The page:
Correction to This Article
An April 1 Page One article about illicit logging in Asia reported that Armstrong Floor Products of Pennsylvania sells flooring made from tropical merbau wood with a label typically saying it is made in the United States and without disclosing that the wood came from Southeast Asia. Armstrong's merbau flooring is actually made in Indonesia and labeled as such, and the company says it has taken steps to ensure the wood is harvested legally. Additionally, the article should have included a statement from Armstrong that 95.1 percent of the wood it uses in its products is grown in the United States and Canada.
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Corruption Stains Timber Trade

A railway in northeastern China receives timber from the Russian Far East, where the World Bank says half of all logging is illegal. Ikea products are made here and shipped to the U.S.
A railway in northeastern China receives timber from the Russian Far East, where the World Bank says half of all logging is illegal. Ikea products are made here and shipped to the U.S. (By Peter S. Goodman -- The Washington Post)

In 1998, floods along China's Yangtze River killed 3,600 people. The government, blaming deforestation, imposed logging bans -- particularly in Yunnan province, bordering Burma. What logging goes on must adhere to plans for regeneration.

China also unleashed an ambitious replanting effort, expanding its forest cover by an area the size of Nebraska from 2000 to 2005. A 2005 assessment of the world's forests by the U.N. Food and Agriculture Organization pointed to China's replanting as the primary reason Asia's total forest cover grew during that period, even as deforestation continued worldwide "at an alarmingly high rate."

But in those same years, unprecedented expansion has unfolded at China's factories, requiring enormous quantities of wood. In 2005, China exported $8.8 billion worth of wood furniture, an eightfold increase from 1998, according to Chinese customs data. About 40 percent landed in the United States. China's exports of all timber products, including plywood and floorboards, exceeded $17 billion in 2005, nearly five times the 1997 level.

All that wood had to come from somewhere. In the years since China enacted its logging bans, it became the world's largest importer of tropical logs, according to the FAO. Its log imports swelled nearly ninefold in a decade, reaching $5.6 billion in 2006, according to China's State Forestry Administration.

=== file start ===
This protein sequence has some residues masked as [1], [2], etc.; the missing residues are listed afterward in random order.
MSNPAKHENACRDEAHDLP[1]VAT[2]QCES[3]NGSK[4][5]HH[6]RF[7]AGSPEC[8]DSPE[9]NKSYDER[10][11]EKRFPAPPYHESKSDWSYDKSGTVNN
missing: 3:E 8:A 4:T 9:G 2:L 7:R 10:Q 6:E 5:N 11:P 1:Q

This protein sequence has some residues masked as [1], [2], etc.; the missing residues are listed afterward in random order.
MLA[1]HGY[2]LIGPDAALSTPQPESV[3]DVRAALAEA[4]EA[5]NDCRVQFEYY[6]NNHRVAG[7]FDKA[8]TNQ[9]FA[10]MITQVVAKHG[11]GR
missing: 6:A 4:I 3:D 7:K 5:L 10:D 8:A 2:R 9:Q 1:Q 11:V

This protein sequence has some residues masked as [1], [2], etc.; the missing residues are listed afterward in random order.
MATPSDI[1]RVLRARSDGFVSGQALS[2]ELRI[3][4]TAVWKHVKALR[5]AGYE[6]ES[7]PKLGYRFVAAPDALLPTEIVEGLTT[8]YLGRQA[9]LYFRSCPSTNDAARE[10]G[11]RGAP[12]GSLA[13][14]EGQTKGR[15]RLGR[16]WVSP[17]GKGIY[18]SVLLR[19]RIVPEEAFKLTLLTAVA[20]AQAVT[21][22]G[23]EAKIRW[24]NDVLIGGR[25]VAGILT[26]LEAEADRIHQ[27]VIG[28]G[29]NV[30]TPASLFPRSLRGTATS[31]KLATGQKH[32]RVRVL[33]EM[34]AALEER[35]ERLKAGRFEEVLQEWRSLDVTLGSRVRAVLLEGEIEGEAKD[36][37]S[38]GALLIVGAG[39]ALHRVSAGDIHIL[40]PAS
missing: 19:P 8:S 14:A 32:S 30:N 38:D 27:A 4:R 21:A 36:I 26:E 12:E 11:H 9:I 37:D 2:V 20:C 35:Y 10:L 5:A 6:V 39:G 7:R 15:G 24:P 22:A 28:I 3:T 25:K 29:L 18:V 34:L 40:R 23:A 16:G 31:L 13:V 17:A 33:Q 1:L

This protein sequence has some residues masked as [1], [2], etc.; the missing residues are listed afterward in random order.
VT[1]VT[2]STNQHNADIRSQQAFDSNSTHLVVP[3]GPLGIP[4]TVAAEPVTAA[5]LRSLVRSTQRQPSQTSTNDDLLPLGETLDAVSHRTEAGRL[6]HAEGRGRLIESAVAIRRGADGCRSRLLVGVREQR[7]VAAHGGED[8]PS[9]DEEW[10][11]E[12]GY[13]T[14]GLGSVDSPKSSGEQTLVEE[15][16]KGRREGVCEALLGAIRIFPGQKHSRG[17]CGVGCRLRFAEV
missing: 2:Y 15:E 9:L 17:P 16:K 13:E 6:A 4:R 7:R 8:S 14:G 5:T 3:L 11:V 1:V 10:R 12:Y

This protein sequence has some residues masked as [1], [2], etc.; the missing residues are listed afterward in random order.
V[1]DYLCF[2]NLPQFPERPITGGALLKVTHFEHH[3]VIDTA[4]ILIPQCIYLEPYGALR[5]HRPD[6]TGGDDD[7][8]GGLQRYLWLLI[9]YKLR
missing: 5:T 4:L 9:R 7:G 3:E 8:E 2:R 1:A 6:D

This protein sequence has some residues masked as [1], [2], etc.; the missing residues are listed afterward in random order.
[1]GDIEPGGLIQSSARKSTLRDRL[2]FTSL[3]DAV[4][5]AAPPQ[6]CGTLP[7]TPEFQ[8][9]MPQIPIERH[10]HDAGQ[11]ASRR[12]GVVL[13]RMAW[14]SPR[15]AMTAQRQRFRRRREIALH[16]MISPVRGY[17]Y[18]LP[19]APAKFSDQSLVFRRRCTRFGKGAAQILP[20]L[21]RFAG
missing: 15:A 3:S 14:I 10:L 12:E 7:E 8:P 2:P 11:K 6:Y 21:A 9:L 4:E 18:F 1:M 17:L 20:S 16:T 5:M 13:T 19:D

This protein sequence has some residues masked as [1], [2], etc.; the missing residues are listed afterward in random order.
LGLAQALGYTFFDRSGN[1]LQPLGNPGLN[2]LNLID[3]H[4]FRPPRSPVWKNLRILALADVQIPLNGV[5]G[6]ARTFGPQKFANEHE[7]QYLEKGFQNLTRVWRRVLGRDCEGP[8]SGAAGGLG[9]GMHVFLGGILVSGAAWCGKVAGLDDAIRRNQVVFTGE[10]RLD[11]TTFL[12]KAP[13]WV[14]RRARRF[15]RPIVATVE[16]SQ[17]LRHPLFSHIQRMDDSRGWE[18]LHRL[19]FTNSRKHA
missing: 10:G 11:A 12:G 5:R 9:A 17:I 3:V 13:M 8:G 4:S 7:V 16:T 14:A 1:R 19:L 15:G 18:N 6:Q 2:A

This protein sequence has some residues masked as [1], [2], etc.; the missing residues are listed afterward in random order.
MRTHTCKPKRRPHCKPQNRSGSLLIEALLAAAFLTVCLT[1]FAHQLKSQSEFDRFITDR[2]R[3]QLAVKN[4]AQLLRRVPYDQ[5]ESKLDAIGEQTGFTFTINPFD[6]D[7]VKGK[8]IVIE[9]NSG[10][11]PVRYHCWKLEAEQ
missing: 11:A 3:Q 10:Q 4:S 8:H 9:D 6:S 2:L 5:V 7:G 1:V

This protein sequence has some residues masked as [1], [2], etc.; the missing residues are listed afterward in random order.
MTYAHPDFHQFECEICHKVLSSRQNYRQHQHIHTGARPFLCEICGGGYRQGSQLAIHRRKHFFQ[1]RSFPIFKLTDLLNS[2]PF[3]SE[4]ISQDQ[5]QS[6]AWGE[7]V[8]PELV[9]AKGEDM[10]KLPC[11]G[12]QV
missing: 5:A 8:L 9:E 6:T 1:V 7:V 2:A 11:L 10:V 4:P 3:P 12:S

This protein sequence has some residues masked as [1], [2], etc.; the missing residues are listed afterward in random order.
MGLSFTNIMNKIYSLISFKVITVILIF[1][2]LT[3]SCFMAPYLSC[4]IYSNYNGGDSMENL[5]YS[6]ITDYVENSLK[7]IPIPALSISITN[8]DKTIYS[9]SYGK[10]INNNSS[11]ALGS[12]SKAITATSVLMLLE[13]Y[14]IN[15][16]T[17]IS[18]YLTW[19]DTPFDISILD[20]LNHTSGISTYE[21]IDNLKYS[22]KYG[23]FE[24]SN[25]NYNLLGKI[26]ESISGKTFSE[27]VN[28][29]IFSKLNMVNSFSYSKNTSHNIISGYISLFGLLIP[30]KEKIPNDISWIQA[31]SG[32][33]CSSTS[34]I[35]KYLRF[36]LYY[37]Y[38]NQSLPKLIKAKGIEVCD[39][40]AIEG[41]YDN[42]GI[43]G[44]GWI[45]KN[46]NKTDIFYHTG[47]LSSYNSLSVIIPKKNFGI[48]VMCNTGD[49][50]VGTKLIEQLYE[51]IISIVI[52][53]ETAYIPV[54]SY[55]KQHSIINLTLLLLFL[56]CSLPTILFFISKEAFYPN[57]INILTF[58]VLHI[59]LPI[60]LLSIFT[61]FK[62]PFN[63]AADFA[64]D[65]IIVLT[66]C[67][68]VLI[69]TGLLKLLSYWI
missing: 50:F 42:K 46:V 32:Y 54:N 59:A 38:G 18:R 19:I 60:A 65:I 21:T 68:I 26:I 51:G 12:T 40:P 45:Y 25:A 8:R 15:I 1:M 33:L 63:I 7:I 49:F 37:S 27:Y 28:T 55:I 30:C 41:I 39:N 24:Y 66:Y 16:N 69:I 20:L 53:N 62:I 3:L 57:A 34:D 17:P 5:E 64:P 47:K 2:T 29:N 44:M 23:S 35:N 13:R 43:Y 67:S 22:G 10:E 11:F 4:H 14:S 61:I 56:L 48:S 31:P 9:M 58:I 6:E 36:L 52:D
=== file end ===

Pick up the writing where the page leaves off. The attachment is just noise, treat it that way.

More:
China's imports of wood and exports of finished wood products are both expected to double again over the next decade, according to Forest Trends.

Whatever environmental benefits have resulted from China's replanting have been undone by the damage to the tropical regions now supplying so many of its logs, said Mette Wilkie, the U.N. officer in Rome who coordinated the FAO report. China is primarily adding tree plantations with little biological diversity. Much of the logging in Burma, the Russian Far East, Indonesia and Papua New Guinea is assailing natural forests that hold creatures and plants found nowhere else.

"You're losing tropical rainforest, and you're gaining areas of plantation, and that of course is a concern," Wilkie said. "A lot of the biodiversity is found in the moist forests."

The FAO report found grave environmental risks -- particularly in Indonesia, home to 10 to 15 percent of all known animal, plant and bird species. Several species are imperiled, among them the Sumatran tiger, according to the World Conservation Union in Switzerland. In Burma, tigers, red pandas and leopards are threatened as logging roads open forests to a range of exploitation, a dynamic at play across Southeast Asia.

"The arrival of logging operations has an immediate and devastating effect," said Jake Brunner, a regional environmental scientist for Conservation International. "We see a fragmentation of the forest and a collapse" in wildlife.

More than 1 billion people in poor countries depend on forests for their livelihoods, according to the World Bank. As forests are degraded, and as logging proceeds on steep slopes, allowing soil to wash away, communities are suffering from flooding, forest fires and a dearth of game.

"Whole ecosystems are being wiped out," said Horst Weyerhaeuser, a forester with the World Agroforestry Centre research group who advises the Chinese government.

Meanwhile, the spoils of the timber trade are monopolized by those who control the trees, typically local authorities acting with military groups.


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